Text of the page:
Google's moonshot group Google X is working on a pill that, when swallowed, will seek out cancer cells in your body. It'll seek out all sorts of diseases, in fact, pushing the envelope when it comes to finding and destroying diseases at their earliest stages of development. This system would face "a much higher regulatory bar than conventional diagnostic tools," so says Chad A. Mirkin, director of the International Institute for Nanotechnology at Northwestern University.

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DARPA turns its attention to atom-wide brain sensors

DARPA turns its attention to atom-wide brain sensors

DARPA, known half-jokingly as the Department of Mad Scientists, has again turned its attention to the human brain, this time hoping to expand our insight into it and its structure through the use of incredibly tiny (read: atom-sized) graphene sensors. It detailed its latest effort on Monday, explaining its work in conjunction with the University of Wisconsin at Madison to create a new form of technology for peering into how the brain functions. This is done as part of President Obama's brain initiative, says the research agency.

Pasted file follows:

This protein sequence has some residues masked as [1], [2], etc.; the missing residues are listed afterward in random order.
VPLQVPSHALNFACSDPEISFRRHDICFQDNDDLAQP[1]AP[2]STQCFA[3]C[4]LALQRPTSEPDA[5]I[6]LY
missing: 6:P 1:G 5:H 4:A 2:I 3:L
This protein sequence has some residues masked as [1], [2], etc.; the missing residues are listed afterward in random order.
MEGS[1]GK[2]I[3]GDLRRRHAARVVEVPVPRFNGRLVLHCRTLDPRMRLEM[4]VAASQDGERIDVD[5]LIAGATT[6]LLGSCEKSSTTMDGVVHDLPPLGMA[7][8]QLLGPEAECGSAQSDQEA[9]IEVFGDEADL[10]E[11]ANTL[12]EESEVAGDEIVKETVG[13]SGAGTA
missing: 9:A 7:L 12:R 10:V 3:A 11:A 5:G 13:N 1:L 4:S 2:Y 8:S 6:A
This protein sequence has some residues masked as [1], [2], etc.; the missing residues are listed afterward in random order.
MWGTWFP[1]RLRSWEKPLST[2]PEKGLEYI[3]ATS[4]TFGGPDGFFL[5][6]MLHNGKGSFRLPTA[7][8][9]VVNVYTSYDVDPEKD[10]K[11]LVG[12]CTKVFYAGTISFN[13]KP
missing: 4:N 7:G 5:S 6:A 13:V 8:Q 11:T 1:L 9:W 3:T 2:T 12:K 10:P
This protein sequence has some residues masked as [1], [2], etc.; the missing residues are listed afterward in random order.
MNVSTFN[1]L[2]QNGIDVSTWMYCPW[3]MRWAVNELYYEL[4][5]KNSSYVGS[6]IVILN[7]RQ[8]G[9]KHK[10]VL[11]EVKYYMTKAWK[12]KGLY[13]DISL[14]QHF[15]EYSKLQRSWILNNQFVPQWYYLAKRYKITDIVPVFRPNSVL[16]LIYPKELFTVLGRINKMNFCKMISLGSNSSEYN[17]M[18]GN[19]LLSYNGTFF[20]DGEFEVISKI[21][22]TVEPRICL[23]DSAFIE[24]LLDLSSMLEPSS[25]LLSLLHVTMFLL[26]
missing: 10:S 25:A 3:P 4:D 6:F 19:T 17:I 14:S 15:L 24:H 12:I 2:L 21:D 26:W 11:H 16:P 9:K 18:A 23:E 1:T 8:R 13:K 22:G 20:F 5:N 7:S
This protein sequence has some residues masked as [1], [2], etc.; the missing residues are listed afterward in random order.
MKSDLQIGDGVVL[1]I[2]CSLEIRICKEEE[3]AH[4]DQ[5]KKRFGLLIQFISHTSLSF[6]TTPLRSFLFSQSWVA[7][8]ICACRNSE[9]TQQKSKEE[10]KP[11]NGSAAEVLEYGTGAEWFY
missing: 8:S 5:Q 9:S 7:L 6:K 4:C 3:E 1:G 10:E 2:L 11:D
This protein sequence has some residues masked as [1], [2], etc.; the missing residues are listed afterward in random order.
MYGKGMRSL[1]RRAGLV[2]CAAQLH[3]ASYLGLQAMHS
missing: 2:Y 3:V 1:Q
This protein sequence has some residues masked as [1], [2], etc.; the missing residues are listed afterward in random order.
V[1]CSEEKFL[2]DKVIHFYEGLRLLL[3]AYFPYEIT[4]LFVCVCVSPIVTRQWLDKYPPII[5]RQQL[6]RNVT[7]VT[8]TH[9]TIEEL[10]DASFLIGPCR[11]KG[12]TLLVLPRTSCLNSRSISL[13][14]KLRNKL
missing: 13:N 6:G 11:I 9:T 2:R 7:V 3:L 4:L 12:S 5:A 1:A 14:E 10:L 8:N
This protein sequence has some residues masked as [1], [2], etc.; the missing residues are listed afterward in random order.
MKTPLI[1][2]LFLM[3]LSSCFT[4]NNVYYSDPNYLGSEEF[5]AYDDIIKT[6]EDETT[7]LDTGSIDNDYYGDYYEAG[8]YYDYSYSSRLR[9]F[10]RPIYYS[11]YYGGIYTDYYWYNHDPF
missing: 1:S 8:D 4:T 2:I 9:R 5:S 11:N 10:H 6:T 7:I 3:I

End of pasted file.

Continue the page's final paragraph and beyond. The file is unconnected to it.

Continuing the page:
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Robots to contribute to new Ebola-fighting efforts

Robots to contribute to new Ebola-fighting efforts

As fears continue to grow over the recent outbreak of Ebola, scientists and researchers in the U.S. are hoping to develop a strategy for combating the virus' spread through the use of robots and autonomous vehicles. November 7th will see workshops put together by the Center for Robot-Assisted Search and Rescue that brings robotocists together with members of the medical and humanitarian aid communities to hopefully find a solution.

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Forget the needle pill: researchers focus on vibrating syringes

Forget the needle pill: researchers focus on vibrating syringes

Many people have an intense fear of being jabbed with needles, a phobia that compels some to avoid vaccinations and other necessary injections. A lot of research has been underway on this seemingly simple problem, with the goal being a future where injections are no longer painful. The most interesting solution so far is the needle pill developed by MIT researchers -- a capsule adorned with micro-needles that jabs one's internals painlessly. The idea of swallowing a cluster of needles might form its own phobia for some, however, and so enters the vibrating syringe.

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3D printed Iron Man prosthetic arm includes LED thruster

3D printed Iron Man prosthetic arm includes LED thruster

It's possibly the coolest prosthetic in existence, and it is made specifically for kids: a 3D-printed Iron Man glove that lets wearers channel their inner superhero. It is the latest beautiful example of creations being born from 3D-printing technologies, and though it isn't available on the mass scale (yet, at least), it can be ordered by those who need it from the designer Pat Starace. Best of all, the design isn't static -- the prosthetic includes a working LED palm thruster, among other things.